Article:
By Ross Kerber and Aruna Viswanatha BOSTON | Mon Apr 2, 2012
News Corp faces a call to appoint an independent board chairman on concerns Rupert Murdoch’s media company needs to pursue more reforms to deal with its phone-hacking scandal and other issues.
The proxy proposal, filed by Christian Brothers Investment Services, is likely to fan an ongoing controversy over governance at the company.
Although unlikely to get a majority of votes, the nonbinding resolution filed last month could put pressure on the board to remove Murdoch, currently News Corp’s chief executive, from his other role as chairman of the company, the sponsor said.
With current arrangements, the company is “stepping into the scandal with a flawed corporate governance structure,” Julie Tanner, who oversees socially responsible investing at Christian Brothers in New York, said in a telephone interview.
CBIS Files Floor Resolution on Separation of Chair and CEO at News Corp
In response to the phone hacking scandal at News Corp that has come to light this month, CBIS has filed a resolution that asks News Corp to separate the Chair and CEO positions and appoint an independent Chairperson. You can read the full text of the resolution here.
CBIS is working with members of the Interfaith Center on Corporate Responsibility to strategize on ways to influence the company to institute corporate governance reforms. The phone hacking scandal has led to a loss of public confidence in the company, stopped a key business acquisition, and caused serious damage to the reputations of prominent News Corp publications. The events that led to the closure of News of the World demonstrate the financial, legal and reputational risk associated with weak corporate governance structures.
By establishing a separate, independent Chair, News Corp can begin to rebuild the public confidence and trust that is so critical to a major news organization. It can also help ensure shareholders that the board takes seriously the events that have undermined the company’s success and value. While separating the positions of Chair and CEO is not a guarantee against future scandals, it does provide another layer of checks and balances and could improve the board’s ability to oversee the activities of the company. By naming an independent chair, News Corp can create greater independence and objectivity on the board and promote a coherent, long-term response to the challenge of restoring the company’s reputation.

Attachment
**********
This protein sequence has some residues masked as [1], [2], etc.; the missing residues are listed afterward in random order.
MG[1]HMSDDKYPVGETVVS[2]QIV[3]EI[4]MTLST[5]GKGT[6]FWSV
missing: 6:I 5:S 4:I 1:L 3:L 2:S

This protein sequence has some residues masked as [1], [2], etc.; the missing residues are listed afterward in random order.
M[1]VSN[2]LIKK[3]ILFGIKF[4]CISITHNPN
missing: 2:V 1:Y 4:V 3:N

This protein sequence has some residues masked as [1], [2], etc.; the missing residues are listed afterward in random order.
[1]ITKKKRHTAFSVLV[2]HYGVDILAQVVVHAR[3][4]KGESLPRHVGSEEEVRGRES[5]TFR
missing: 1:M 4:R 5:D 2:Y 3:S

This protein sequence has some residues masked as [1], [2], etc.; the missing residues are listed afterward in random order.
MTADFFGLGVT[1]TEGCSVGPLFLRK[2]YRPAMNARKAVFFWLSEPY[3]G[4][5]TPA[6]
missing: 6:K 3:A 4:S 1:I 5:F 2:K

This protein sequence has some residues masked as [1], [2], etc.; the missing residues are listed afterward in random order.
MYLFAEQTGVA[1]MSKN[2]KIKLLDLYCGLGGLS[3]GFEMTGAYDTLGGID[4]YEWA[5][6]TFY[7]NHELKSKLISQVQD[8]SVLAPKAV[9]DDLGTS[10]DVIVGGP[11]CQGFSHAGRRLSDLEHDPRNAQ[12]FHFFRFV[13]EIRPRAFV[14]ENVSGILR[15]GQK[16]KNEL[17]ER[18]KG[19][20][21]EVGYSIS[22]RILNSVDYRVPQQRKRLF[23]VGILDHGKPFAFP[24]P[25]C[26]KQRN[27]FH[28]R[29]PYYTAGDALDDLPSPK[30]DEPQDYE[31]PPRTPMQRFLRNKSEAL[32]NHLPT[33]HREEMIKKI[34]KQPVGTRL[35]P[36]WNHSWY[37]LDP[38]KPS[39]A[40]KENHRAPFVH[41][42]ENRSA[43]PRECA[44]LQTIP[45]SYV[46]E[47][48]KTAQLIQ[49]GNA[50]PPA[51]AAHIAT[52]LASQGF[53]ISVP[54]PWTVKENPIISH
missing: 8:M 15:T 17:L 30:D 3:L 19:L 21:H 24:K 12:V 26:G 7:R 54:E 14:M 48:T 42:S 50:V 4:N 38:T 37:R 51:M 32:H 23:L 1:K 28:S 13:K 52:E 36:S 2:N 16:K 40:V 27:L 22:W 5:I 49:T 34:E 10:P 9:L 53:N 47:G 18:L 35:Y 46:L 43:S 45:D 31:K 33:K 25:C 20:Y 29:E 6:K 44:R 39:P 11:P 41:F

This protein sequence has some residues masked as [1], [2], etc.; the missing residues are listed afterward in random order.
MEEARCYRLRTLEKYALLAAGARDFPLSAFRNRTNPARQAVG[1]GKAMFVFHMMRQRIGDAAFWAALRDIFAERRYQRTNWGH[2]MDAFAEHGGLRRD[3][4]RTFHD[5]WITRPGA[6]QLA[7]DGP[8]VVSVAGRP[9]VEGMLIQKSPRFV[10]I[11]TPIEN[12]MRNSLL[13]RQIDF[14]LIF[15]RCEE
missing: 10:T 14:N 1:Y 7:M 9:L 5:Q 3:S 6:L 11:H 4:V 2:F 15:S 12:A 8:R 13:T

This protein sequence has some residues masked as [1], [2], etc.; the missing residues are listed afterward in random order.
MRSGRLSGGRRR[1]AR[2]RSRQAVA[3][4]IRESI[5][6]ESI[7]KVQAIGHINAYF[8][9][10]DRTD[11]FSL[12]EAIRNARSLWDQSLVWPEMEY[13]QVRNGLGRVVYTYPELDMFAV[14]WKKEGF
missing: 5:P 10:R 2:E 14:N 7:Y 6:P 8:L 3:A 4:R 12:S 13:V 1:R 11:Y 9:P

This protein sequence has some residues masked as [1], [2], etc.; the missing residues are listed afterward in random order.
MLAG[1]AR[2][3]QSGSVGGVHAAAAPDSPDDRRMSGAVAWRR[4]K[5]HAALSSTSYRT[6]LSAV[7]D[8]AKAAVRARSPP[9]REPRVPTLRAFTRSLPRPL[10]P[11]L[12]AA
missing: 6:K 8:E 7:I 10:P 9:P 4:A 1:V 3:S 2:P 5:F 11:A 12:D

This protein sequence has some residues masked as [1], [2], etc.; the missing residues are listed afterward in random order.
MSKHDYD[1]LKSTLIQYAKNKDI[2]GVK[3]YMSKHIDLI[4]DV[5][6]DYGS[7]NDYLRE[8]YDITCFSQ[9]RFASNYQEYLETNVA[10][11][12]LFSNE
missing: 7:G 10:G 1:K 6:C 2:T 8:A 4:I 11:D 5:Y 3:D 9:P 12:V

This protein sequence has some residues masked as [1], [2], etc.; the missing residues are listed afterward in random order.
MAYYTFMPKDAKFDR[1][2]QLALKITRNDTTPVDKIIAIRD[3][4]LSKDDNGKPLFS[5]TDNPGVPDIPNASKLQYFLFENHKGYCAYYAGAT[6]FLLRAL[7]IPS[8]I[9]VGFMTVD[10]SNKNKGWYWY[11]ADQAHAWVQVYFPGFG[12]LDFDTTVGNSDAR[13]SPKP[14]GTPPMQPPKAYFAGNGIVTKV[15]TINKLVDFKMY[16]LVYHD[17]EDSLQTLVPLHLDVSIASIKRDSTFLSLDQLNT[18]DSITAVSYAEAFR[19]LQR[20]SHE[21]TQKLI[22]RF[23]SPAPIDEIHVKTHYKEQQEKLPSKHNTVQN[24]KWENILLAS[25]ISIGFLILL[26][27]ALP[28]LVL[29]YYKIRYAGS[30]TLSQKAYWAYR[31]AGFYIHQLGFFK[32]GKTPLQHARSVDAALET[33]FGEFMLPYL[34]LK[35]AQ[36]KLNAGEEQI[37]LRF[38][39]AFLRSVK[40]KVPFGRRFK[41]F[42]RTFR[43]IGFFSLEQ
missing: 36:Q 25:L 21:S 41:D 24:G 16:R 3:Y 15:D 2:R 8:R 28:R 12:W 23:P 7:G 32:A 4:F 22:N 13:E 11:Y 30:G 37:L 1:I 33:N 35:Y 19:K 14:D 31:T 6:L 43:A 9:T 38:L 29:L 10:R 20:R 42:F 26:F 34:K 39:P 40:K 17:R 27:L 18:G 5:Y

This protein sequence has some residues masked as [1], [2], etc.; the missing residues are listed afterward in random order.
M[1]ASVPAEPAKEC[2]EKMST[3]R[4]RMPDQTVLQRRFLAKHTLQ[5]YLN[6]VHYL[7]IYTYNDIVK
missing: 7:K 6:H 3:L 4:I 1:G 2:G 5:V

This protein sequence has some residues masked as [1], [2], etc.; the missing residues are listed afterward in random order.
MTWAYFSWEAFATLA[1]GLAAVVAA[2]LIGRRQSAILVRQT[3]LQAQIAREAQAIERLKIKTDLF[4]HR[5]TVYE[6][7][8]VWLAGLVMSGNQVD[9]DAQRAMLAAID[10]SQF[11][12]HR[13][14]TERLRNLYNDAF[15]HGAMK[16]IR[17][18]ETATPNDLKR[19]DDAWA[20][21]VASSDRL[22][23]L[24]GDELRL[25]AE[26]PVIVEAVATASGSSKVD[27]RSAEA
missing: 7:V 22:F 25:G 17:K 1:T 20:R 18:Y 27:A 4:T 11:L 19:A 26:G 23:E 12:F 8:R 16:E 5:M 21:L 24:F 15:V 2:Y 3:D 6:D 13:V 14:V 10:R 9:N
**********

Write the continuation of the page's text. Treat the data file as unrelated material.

Because News Corp’s filing deadline for traditional resolutions was in May, well before the scandal erupted, CBIS filed this resolution as a “floor resolution.” A floor resolution is a rarely-used innovative mechanism that allows shareholders to bring an issue before the Board, management and investors for debate and a vote. It is raised during the shareholder meeting from the floor the day of the company’s annual stockholder meeting.
CBIS will still have the ability to present the resolution and it will be brought to a vote at the company’s annual meeting in October 2011 in New York City. Formally presenting our issue in this way will ensure careful scrutiny by the Board and management. We hope to meet with the company soon to discuss our concerns.
The media has also taken note of CBIS’ action. Our resolution was cited in The Wall Street Journal, Bloomberg, the BBC and others.